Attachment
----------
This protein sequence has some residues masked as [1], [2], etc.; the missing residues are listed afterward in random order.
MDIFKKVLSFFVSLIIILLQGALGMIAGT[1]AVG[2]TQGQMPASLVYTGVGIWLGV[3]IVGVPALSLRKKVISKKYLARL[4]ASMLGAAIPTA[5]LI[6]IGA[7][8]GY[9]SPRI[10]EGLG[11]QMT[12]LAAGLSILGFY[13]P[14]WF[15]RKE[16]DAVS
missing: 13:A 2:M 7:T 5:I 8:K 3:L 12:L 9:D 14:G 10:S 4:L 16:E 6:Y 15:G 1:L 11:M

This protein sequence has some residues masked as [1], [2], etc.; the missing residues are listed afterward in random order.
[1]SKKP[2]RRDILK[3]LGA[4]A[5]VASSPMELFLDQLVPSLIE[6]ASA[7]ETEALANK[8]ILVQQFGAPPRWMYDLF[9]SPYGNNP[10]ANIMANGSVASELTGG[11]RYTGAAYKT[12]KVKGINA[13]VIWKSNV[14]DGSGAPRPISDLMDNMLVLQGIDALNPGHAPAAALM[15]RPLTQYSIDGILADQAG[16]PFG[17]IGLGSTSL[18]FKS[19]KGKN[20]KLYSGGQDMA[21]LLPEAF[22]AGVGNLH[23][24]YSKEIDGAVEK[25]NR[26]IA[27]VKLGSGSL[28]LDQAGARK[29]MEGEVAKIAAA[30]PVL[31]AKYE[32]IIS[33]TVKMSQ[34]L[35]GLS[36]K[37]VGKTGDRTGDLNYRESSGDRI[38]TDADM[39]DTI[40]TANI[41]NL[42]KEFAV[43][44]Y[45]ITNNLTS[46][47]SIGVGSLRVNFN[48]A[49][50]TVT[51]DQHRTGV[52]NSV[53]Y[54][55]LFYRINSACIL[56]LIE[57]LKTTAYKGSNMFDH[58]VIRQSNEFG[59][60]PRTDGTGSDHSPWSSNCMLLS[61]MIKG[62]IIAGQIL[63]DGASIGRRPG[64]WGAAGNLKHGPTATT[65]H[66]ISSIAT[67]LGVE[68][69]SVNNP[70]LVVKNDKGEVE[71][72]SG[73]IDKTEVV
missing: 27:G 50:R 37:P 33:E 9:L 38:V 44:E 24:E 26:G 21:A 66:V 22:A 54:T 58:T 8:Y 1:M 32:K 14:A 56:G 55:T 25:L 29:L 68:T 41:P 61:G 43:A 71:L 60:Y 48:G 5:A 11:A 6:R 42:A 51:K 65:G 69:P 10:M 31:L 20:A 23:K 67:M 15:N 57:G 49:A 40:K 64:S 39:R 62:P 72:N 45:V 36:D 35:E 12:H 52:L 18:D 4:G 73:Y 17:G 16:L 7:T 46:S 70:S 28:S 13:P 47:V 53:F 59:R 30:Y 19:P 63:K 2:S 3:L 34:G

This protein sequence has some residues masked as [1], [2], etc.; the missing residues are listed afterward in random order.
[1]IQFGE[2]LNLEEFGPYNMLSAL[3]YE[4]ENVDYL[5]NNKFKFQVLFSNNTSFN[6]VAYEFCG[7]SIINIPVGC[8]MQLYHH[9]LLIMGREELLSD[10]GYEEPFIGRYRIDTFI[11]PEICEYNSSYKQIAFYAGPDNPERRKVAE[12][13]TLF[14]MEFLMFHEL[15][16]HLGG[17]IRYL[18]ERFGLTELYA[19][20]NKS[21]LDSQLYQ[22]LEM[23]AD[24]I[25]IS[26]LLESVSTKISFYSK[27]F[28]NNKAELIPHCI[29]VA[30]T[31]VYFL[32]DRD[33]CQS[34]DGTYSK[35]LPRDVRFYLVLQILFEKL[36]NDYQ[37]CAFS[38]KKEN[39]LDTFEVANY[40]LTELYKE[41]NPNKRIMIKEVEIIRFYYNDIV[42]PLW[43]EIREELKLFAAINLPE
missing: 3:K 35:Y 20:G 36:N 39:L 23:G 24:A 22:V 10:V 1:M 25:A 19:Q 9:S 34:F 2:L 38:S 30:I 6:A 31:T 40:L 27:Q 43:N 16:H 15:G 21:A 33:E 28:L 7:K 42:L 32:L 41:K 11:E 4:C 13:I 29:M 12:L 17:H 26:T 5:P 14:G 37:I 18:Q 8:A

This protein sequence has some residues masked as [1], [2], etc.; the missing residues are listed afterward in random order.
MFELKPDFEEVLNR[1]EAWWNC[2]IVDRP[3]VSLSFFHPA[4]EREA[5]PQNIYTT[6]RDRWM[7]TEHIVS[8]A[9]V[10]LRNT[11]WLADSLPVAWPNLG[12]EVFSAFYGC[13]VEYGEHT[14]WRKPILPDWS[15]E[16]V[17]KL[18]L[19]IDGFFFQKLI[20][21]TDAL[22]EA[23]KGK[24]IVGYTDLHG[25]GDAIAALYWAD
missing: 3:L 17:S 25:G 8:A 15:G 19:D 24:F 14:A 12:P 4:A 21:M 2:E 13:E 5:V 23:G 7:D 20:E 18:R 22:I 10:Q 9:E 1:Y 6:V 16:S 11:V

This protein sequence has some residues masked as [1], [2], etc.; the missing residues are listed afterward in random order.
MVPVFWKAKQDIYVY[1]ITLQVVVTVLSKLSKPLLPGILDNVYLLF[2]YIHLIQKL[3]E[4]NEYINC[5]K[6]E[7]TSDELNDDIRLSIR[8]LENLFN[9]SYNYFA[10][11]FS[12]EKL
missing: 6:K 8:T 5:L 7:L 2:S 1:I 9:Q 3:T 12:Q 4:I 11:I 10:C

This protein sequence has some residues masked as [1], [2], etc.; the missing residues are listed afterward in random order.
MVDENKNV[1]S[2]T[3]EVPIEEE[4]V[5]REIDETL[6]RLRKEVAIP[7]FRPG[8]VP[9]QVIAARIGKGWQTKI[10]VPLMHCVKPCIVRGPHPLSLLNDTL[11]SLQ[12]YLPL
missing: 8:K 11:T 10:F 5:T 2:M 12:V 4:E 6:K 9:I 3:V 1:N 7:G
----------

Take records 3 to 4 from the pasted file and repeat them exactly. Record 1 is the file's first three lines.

This protein sequence has some residues masked as [1], [2], etc.; the missing residues are listed afterward in random order.
[1]IQFGE[2]LNLEEFGPYNMLSAL[3]YE[4]ENVDYL[5]NNKFKFQVLFSNNTSFN[6]VAYEFCG[7]SIINIPVGC[8]MQLYHH[9]LLIMGREELLSD[10]GYEEPFIGRYRIDTFI[11]PEICEYNSSYKQIAFYAGPDNPERRKVAE[12][13]TLF[14]MEFLMFHEL[15][16]HLGG[17]IRYL[18]ERFGLTELYA[19][20]NKS[21]LDSQLYQ[22]LEM[23]AD[24]I[25]IS[26]LLESVSTKISFYSK[27]F[28]NNKAELIPHCI[29]VA[30]T[31]VYFL[32]DRD[33]CQS[34]DGTYSK[35]LPRDVRFYLVLQILFEKL[36]NDYQ[37]CAFS[38]KKEN[39]LDTFEVANY[40]LTELYKE[41]NPNKRIMIKEVEIIRFYYNDIV[42]PLW[43]EIREELKLFAAINLPE
missing: 3:K 35:Y 20:G 36:N 39:L 23:G 24:A 22:V 10:V 1:M 25:A 19:Q 9:S 34:F 2:L 38:S 30:I 6:A 31:T 40:L 27:Q 43:N 16:H 15:G 21:A 33:E 28:L 7:K 42:L 32:L 41:K 11:E 4:C 13:I 29:M 12:L 17:H 26:T 5:P 14:G 37:I 18:Q 8:A

This protein sequence has some residues masked as [1], [2], etc.; the missing residues are listed afterward in random order.
MFELKPDFEEVLNR[1]EAWWNC[2]IVDRP[3]VSLSFFHPA[4]EREA[5]PQNIYTT[6]RDRWM[7]TEHIVS[8]A[9]V[10]LRNT[11]WLADSLPVAWPNLG[12]EVFSAFYGC[13]VEYGEHT[14]WRKPILPDWS[15]E[16]V[17]KL[18]L[19]IDGFFFQKLI[20][21]TDAL[22]EA[23]KGK[24]IVGYTDLHG[25]GDAIAALYWAD
missing: 3:L 17:S 25:G 8:A 15:G 19:D 24:F 14:A 12:P 4:A 21:M 2:E 13:E 5:V 23:G 7:D 20:E 18:R 22:I 10:Q 9:E 1:Y 6:V 16:S 11:V